If you are a man of African ancestry, prostate cancer needs to be on your radar. This is because, of all the men in the world, you are in the group that prostate cancer hits the hardest. Prostate cancer is different in you than it is in other men. It can be more serious.
This is not fear-mongering; it’s the stark truth: You are not only more likely to be diagnosed with prostate cancer, but also to have a more aggressive form that needs to be treated. You are twice as likely to die of prostate cancer as a man of a different heritage. So if you are a man of African ancestry and you are diagnosed with prostate cancer, you will more likely need to go after it with curative treatment – surgery or radiation. Active surveillance may not be the best option for you. And you need to get a baseline PSA and prostate exam starting at age 40.
“African-American men have a one-third higher chance of having more aggressive cancer than the biopsy suggests,” says Edward Schaeffer, M.D., Ph.D., Chairman of Urology at Northwestern University. This means that if you are diagnosed with cancer and have surgery to remove it, when the pathologist looks at the cancer under the microscope, it very well might turn out to be of a higher grade, or there may be more of it than expected. More worrisome: “when these men need surgery, they are more likely to need additional adjuvant treatment, or to experience a recurrence of cancer, compared to Caucasian men. Biologically, their cancers are different.” Schaeffer is a pioneer in this area and what he has learned, and is actively continuing to study, may save your life.
One of the reasons why Schaeffer’s work is so groundbreaking: He noticed differences in the cancers of his patients who were African-American or Caucasian; then he began to look specifically at prostate cancer in black men to figure out why this might be. “Almost everything that we understand about prostate cancer is based on data from Caucasians,” he says.
“Our understanding of the presentation, natural history and biology of prostate cancer is based predominantly on research done on the cancer of Caucasian men.”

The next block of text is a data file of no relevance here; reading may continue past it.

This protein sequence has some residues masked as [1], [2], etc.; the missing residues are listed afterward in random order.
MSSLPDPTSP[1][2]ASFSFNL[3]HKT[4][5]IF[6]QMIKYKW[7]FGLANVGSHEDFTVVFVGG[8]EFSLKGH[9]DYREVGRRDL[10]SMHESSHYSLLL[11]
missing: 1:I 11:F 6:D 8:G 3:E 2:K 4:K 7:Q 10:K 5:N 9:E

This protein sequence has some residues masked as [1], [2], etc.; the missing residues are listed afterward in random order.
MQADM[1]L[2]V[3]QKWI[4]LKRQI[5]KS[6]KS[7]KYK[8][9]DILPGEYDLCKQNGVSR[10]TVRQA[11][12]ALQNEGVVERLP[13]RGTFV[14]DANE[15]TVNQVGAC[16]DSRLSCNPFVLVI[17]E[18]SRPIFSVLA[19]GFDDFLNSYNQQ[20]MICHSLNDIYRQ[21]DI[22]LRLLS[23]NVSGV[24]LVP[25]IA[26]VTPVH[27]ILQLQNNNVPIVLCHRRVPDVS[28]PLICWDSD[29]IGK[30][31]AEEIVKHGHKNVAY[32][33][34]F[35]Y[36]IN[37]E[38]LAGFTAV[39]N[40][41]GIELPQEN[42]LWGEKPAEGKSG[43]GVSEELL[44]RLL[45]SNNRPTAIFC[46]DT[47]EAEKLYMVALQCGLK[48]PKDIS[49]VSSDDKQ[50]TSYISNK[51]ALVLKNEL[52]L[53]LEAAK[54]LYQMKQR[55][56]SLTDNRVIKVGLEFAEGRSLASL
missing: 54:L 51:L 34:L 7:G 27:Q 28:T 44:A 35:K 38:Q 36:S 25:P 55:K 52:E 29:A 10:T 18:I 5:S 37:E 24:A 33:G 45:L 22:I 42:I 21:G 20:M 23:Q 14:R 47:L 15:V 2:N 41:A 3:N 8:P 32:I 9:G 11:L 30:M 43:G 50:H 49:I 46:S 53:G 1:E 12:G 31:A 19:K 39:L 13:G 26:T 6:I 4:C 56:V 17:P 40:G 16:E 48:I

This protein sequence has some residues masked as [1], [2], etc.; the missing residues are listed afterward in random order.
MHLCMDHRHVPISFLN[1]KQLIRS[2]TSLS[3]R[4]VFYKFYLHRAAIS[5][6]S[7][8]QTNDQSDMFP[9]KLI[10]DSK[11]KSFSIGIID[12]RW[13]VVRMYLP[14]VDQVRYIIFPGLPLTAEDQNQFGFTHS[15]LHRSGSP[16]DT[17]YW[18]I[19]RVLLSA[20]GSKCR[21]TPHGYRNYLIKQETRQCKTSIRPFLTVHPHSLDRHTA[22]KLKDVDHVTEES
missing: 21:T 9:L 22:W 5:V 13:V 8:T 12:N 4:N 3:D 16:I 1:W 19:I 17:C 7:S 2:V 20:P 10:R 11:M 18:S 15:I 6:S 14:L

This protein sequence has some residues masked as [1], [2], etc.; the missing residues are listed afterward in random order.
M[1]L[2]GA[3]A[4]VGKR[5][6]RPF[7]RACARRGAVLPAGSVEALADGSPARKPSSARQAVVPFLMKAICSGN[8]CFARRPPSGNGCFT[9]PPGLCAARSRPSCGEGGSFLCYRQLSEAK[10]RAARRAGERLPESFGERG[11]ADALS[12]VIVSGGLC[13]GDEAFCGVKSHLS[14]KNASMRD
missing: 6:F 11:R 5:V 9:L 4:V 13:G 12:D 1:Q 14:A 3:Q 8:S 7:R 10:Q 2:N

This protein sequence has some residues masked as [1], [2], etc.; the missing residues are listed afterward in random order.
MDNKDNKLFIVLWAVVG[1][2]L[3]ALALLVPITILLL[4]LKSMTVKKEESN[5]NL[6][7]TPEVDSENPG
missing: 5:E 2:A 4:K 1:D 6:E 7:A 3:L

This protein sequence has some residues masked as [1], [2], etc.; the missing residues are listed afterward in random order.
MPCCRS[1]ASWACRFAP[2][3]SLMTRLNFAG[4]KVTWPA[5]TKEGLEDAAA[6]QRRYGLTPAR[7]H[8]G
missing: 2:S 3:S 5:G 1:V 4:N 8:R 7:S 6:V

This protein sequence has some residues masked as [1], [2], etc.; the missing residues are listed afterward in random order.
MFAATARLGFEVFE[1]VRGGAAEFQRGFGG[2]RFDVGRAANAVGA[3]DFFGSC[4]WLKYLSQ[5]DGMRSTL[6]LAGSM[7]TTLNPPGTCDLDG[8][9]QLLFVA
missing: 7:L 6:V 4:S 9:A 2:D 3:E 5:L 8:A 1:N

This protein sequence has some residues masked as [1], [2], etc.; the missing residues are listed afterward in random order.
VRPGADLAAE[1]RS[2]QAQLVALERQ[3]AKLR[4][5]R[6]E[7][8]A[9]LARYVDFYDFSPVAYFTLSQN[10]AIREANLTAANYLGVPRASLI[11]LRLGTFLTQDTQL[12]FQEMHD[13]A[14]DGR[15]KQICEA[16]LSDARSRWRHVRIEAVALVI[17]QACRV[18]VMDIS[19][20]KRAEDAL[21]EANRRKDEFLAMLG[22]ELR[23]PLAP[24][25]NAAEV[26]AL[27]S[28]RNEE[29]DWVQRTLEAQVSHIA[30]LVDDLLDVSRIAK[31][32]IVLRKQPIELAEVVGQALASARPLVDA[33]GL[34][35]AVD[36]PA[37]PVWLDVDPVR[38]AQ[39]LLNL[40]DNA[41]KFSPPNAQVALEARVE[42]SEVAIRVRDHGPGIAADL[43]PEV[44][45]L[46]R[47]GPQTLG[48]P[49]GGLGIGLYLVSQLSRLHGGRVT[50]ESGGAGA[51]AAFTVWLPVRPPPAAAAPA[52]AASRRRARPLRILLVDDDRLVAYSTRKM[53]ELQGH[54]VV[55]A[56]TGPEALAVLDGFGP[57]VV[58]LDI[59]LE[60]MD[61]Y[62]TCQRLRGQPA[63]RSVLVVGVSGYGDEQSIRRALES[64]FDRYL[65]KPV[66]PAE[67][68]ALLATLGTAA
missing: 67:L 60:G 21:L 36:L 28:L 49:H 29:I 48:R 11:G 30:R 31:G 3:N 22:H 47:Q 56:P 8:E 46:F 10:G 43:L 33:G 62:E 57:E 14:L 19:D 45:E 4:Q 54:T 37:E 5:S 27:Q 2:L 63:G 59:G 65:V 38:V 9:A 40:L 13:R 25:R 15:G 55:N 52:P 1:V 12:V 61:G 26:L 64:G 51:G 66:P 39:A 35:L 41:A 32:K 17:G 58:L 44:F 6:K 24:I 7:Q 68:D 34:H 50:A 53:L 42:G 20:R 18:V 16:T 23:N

Many of the assumptions that scientists made about prostate cancer – and even some of the markers developed to test for prostate cancer – don’t hold up in black men.
To begin to unravel this important problem, Schaeffer teamed up with PCF young investigator Kosj Yammoah. “We both knew there are a lot of unknowns about prostate cancer biomarkers in men of African ancestry,” says Schaeffer. “We decided to look to see how 20 different established molecular markers for prostate cancer “performed in African-American men compared to Caucasian men. Surprisingly, we found that only about one-third of them were the same between whites and blacks.”
But in a striking development, “we also found that about one-third of these markers behaved in inverse fashion in black men compared to Caucasians.” This means that a marker that goes up in white men to signal cancer actually goes down in men of African ancestry when cancer or aggressive cancer is present. “In men of African ancestry, a lot of established biomarkers are not the same as the established markers in Caucasians.”
“The clinical implications for the behaviors of biomarkers and how they differ are unknown. We can certainly extrapolate that how we follow cancer in white patients may not be the best way to do it in men of African ancestry.”
One important thing you can do: Take Vitamin D. “African-Americans are very often Vitamin D deficient,” says Schaeffer. “Their body does not absorb that UVB radiation.” And this is important, because “Vitamin D is like a fire retardant,” explains oncologist Jonathan Simons, M.D., President and CEO of the Prostate Cancer Foundation. “It has an optimum protect effect against cancer, and it’s really important in men between their 20s and 40s – because in the absence of fire retardant, more embers can get lit. Cancer can start more easily.”
Vitamin D “is a hormone but we call it a vitamin,” Simons adds. It has a powerful antitumor effect. In laboratory studies, vitamin D has been shown to slow down the growth of cancer cells; it also makes them less aggressive. In people, most vitamin D – 90 percent of it – comes from exposure to the sun. When the sun’s rays hit our skin, vitamin D converts into an active form (called 1,25 dihydroxyvitamin D) that helps keep cells healthy and protects against cancer.
A simple blood test can help here, says Schaeffer. “If you check the levels of vitamin D in the blood, having a lower vitamin D level is a predictor of having a positive or negative biopsy. If a man of African ancestry has a lower vitamin D level, the chances of having a cancer detected on biopsy are even higher.” Schaeffer recommends having your vitamin D levels checked by your primary care doctor. “Your vitamin D levels have a big impact on a lot of things, including bone health, risk of heart disease and stroke — and being diagnosed with prostate cancer.’’ How much should you take? About 2,000 IU (International Units) daily is probably enough, but if your levels are low, your doctor may recommend a higher dose.